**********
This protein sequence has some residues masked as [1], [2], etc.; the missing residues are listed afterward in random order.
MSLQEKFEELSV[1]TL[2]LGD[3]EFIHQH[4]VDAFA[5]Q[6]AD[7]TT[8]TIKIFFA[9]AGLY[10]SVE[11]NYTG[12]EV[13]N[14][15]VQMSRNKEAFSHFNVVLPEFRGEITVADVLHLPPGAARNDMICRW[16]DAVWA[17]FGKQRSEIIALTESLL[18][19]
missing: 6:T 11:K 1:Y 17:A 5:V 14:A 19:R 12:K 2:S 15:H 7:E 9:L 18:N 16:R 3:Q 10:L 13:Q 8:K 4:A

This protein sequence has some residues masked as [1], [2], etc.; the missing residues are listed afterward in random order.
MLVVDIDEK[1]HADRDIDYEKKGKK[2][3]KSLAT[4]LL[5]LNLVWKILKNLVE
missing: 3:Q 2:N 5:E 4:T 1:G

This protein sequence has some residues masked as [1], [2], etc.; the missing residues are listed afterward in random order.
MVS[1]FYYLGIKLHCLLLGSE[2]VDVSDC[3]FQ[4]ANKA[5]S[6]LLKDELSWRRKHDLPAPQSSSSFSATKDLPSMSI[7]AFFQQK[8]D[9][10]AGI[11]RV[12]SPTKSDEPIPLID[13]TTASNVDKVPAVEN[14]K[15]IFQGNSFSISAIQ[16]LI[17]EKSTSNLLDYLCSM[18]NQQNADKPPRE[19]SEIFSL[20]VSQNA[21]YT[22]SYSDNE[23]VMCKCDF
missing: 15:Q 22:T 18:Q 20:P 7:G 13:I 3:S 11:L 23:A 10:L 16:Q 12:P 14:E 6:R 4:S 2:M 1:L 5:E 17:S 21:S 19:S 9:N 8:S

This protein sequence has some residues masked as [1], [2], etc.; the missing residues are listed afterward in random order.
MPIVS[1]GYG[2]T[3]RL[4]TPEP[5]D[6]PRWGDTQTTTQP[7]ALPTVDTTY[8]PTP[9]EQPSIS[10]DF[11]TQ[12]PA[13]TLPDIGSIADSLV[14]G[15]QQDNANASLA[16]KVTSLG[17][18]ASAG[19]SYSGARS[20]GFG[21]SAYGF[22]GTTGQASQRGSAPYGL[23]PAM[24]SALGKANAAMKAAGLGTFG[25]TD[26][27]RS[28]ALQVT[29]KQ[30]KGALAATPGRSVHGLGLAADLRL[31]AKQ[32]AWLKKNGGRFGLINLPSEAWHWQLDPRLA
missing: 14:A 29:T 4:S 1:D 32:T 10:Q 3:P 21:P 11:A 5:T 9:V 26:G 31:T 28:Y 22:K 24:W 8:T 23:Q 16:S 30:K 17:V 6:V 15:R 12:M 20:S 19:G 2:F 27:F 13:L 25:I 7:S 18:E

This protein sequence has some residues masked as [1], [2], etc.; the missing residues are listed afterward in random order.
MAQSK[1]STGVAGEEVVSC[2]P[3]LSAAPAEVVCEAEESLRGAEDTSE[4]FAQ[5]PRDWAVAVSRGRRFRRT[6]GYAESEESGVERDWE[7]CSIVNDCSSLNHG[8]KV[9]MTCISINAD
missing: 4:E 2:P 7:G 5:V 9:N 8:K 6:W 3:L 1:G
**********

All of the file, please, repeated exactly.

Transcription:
This protein sequence has some residues masked as [1], [2], etc.; the missing residues are listed afterward in random order.
MSLQEKFEELSV[1]TL[2]LGD[3]EFIHQH[4]VDAFA[5]Q[6]AD[7]TT[8]TIKIFFA[9]AGLY[10]SVE[11]NYTG[12]EV[13]N[14][15]VQMSRNKEAFSHFNVVLPEFRGEITVADVLHLPPGAARNDMICRW[16]DAVWA[17]FGKQRSEIIALTESLL[18][19]
missing: 6:T 11:K 1:Y 17:A 5:V 14:A 19:R 12:K 2:S 15:H 7:E 9:L 18:N 16:R 3:Q 10:L 13:Q 8:K 4:A

This protein sequence has some residues masked as [1], [2], etc.; the missing residues are listed afterward in random order.
MLVVDIDEK[1]HADRDIDYEKKGKK[2][3]KSLAT[4]LL[5]LNLVWKILKNLVE
missing: 3:Q 2:N 5:E 4:T 1:G

This protein sequence has some residues masked as [1], [2], etc.; the missing residues are listed afterward in random order.
MVS[1]FYYLGIKLHCLLLGSE[2]VDVSDC[3]FQ[4]ANKA[5]S[6]LLKDELSWRRKHDLPAPQSSSSFSATKDLPSMSI[7]AFFQQK[8]D[9][10]AGI[11]RV[12]SPTKSDEPIPLID[13]TTASNVDKVPAVEN[14]K[15]IFQGNSFSISAIQ[16]LI[17]EKSTSNLLDYLCSM[18]NQQNADKPPRE[19]SEIFSL[20]VSQNA[21]YT[22]SYSDNE[23]VMCKCDF
missing: 15:Q 22:T 18:Q 20:P 7:G 13:I 3:S 11:L 23:A 10:L 16:Q 12:P 14:E 6:R 4:S 2:M 1:L 5:E 17:S 21:S 19:S 9:N 8:S

This protein sequence has some residues masked as [1], [2], etc.; the missing residues are listed afterward in random order.
MPIVS[1]GYG[2]T[3]RL[4]TPEP[5]D[6]PRWGDTQTTTQP[7]ALPTVDTTY[8]PTP[9]EQPSIS[10]DF[11]TQ[12]PA[13]TLPDIGSIADSLV[14]G[15]QQDNANASLA[16]KVTSLG[17][18]ASAG[19]SYSGARS[20]GFG[21]SAYGF[22]GTTGQASQRGSAPYGL[23]PAM[24]SALGKANAAMKAAGLGTFG[25]TD[26][27]RS[28]ALQVT[29]KQ[30]KGALAATPGRSVHGLGLAADLRL[31]AKQ[32]AWLKKNGGRFGLINLPSEAWHWQLDPRLA
missing: 14:A 29:T 4:S 1:D 32:T 10:Q 3:P 21:P 11:A 5:T 9:V 26:G 31:T 28:Y 22:K 24:W 8:T 23:Q 16:S 30:K 17:V 6:V 15:R 12:M 20:S 19:G 2:F 27:F 13:L 25:I 7:S 18:E

This protein sequence has some residues masked as [1], [2], etc.; the missing residues are listed afterward in random order.
MAQSK[1]STGVAGEEVVSC[2]P[3]LSAAPAEVVCEAEESLRGAEDTSE[4]FAQ[5]PRDWAVAVSRGRRFRRT[6]GYAESEESGVERDWE[7]CSIVNDCSSLNHG[8]KV[9]MTCISINAD
missing: 4:E 2:P 7:G 5:V 9:N 8:K 6:W 3:L 1:G